Except for my father’s begrudging willingness to put together the metal stand and set up the tree in the living room, the kid pretty much decorated the entire tree with the Christmas balls, the strings of colored lights and the tinsel. Once finished, I’d turn off all the lights in the living room as well as the dining room and hallway so that the place was dark except for the glow and sparkle from the Christmas tree. That’s when I knew the holiday would be all right.
In those early days of this life, I of course believed I was the only child who had to worry about whether or not there would be a Christmas tree in our living room on Christmas morning. Children often have no way of knowing they’re not the only ones living with adults in despair and distress. In retrospect, I can see now that the matter of having a tree was never in doubt: my mother, with the active support of my sisters, particularly my eldest sister who had a family of her own by then, would always see to it. My father? I’m not so sure.
I was too young, of course, to recognize or appreciate the enormous effort those women made for me and my niece and nephews. As it is in a lot of households, I have since learned, the men of the family were often the grinches, to put it kindly; sullen-faced, short-tempered and generally unenthusiastic about the joys so obvious to the children. Their “dark moods” were a burden to bear for the duration of the holiday, and I vowed at a very young age that when I grew up, I would always have a Merry Christmas.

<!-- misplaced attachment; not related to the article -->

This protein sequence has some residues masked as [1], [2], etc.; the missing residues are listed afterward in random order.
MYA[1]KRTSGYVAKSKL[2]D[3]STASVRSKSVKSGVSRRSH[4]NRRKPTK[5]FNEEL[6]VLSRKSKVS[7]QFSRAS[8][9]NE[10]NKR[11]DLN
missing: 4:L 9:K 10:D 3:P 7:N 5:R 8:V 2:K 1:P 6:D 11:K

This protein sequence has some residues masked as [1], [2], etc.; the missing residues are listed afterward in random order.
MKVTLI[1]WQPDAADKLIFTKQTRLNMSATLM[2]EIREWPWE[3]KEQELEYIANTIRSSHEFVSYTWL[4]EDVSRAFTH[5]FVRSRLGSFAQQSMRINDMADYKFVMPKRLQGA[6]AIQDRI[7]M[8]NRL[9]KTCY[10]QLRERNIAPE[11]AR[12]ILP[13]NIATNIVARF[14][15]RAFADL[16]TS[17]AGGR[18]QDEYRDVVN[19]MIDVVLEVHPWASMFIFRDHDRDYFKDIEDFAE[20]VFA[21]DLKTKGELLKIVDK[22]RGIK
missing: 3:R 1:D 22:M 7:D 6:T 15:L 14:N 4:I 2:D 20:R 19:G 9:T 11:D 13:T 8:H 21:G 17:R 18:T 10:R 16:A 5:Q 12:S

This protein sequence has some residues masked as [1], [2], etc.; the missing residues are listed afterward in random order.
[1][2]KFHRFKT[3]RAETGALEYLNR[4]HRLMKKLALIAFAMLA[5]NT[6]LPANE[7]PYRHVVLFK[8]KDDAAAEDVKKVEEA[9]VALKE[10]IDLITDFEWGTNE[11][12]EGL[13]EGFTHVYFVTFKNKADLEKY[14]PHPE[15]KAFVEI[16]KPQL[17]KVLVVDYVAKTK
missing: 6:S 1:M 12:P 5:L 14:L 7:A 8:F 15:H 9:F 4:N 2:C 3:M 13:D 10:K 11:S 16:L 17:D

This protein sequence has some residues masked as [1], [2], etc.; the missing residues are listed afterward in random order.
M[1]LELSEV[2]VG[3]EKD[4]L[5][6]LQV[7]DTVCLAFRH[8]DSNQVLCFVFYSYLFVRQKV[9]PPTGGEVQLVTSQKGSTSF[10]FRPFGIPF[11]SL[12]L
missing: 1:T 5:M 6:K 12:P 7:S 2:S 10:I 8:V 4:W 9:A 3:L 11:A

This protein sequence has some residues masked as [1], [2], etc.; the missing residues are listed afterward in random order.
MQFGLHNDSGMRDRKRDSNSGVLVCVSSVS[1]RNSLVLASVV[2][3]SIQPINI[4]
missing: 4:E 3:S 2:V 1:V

I have succeeded in life with that vow although of course by the time I reached adulthood, my child-like enthusiasm had cooled, and getting the tree or getting the gaily wrapped presents lost much of the excitement it had for the kid. Nevertheless, it’s always been a good time, a good Eve and a good day in my house for this grown up kid.
So it is a time when I think about those kids out there, the ones, of which there are many, who are growing up in circumstances similar to mine, or much more burdened with fear and deprivation threatening domestic turbulence. A lot of us are not skillful at growing up and evoking that joy for our children, let alone for ourselves. A lot of us have a hard time and can be menacing to those who are dependent and innocent. The little ones pay for this and the price is often prohibitive and punitive: sadness and pain, much of which can linger down through a lifetime.
This year has been particularly difficult for many of us. Many of us are surrounded by tragic elements lurking. Children are well aware of the stress of the grownups in difficult times, even if they can’t articulate it. They are also aware of their own lack of power to alter the harshest circumstances of the grown-ups. We must do it for them.
The little ones naturally see fresh joy in the lights of those Christmas trees bedecked by the sheer beauty of the tinsel and the candy canes. We older ones can see it too, if we want to, simply by opening our eyes, and taking a good look. It can be an easy resolution to achieve, just by trying. The day can be Merry and Bright -- even if for that one brief shining moment when we turn down the house lights and bask in the glow of the colored ones dancing in the branches of the evergreen.